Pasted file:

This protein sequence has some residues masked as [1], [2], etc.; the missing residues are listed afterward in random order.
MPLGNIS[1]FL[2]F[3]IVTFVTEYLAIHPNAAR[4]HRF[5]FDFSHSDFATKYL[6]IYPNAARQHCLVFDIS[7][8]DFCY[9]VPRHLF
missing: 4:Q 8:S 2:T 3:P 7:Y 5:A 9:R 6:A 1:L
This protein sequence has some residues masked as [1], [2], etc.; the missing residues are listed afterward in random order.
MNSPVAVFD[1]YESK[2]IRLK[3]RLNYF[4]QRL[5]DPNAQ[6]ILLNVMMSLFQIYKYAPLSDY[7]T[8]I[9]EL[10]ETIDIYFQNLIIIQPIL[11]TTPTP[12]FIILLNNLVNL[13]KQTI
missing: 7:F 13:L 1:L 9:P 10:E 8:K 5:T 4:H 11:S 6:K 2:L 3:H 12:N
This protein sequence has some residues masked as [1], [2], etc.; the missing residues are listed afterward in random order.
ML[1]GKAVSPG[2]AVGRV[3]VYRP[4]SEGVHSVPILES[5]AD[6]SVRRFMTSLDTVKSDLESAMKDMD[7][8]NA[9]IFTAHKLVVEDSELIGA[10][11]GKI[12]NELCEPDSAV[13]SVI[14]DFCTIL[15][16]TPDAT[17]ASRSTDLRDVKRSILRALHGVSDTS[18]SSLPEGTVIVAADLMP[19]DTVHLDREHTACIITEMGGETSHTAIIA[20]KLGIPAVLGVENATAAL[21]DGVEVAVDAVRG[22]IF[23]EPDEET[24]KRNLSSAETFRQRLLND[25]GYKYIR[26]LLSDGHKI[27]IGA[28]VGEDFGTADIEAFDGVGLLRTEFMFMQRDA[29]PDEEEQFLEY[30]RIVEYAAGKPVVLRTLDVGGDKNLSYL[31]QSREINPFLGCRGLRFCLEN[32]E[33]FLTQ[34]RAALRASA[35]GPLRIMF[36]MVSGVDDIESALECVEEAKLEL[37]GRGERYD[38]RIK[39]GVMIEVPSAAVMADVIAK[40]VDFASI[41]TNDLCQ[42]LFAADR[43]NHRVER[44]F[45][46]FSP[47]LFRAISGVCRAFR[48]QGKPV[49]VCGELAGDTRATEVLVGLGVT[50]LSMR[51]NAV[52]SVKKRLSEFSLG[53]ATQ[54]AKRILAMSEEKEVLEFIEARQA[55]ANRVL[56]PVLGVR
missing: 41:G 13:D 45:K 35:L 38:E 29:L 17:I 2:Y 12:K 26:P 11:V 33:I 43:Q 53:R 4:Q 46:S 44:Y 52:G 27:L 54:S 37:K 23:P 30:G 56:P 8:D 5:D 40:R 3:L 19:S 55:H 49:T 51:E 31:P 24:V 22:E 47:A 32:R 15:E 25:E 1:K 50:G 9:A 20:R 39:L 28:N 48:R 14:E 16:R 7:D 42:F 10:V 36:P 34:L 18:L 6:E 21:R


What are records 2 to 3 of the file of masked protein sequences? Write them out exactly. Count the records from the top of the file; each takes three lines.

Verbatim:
This protein sequence has some residues masked as [1], [2], etc.; the missing residues are listed afterward in random order.
MNSPVAVFD[1]YESK[2]IRLK[3]RLNYF[4]QRL[5]DPNAQ[6]ILLNVMMSLFQIYKYAPLSDY[7]T[8]I[9]EL[10]ETIDIYFQNLIIIQPIL[11]TTPTP[12]FIILLNNLVNL[13]KQTI
missing: 7:F 13:L 1:L 9:P 10:E 8:K 5:T 4:H 11:S 6:K 2:L 3:H 12:N
This protein sequence has some residues masked as [1], [2], etc.; the missing residues are listed afterward in random order.
ML[1]GKAVSPG[2]AVGRV[3]VYRP[4]SEGVHSVPILES[5]AD[6]SVRRFMTSLDTVKSDLESAMKDMD[7][8]NA[9]IFTAHKLVVEDSELIGA[10][11]GKI[12]NELCEPDSAV[13]SVI[14]DFCTIL[15][16]TPDAT[17]ASRSTDLRDVKRSILRALHGVSDTS[18]SSLPEGTVIVAADLMP[19]DTVHLDREHTACIITEMGGETSHTAIIA[20]KLGIPAVLGVENATAAL[21]DGVEVAVDAVRG[22]IF[23]EPDEET[24]KRNLSSAETFRQRLLND[25]GYKYIR[26]LLSDGHKI[27]IGA[28]VGEDFGTADIEAFDGVGLLRTEFMFMQRDA[29]PDEEEQFLEY[30]RIVEYAAGKPVVLRTLDVGGDKNLSYL[31]QSREINPFLGCRGLRFCLEN[32]E[33]FLTQ[34]RAALRASA[35]GPLRIMF[36]MVSGVDDIESALECVEEAKLEL[37]GRGERYD[38]RIK[39]GVMIEVPSAAVMADVIAK[40]VDFASI[41]TNDLCQ[42]LFAADR[43]NHRVER[44]F[45][46]FSP[47]LFRAISGVCRAFR[48]QGKPV[49]VCGELAGDTRATEVLVGLGVT[50]LSMR[51]NAV[52]SVKKRLSEFSLG[53]ATQ[54]AKRILAMSEEKEVLEFIEARQA[55]ANRVL[56]PVLGVR
missing: 41:G 13:D 45:K 35:L 38:E 29:L 17:I 2:Y 12:K 26:P 11:V 33:I 43:Q 53:R 4:Q 46:S 44:Y 52:G 27:L 54:S 37:K 23:P 30:G 56:P 8:D 5:D 40:R 3:L 19:S 55:H 49:T 51:E 31:P 24:V 22:E 47:A 32:R 15:E 25:E 1:K 50:G 9:A 20:R 39:L 28:N 48:R 14:E 16:R 7:D 42:F 10:V 36:P 34:L 18:L 6:E 21:R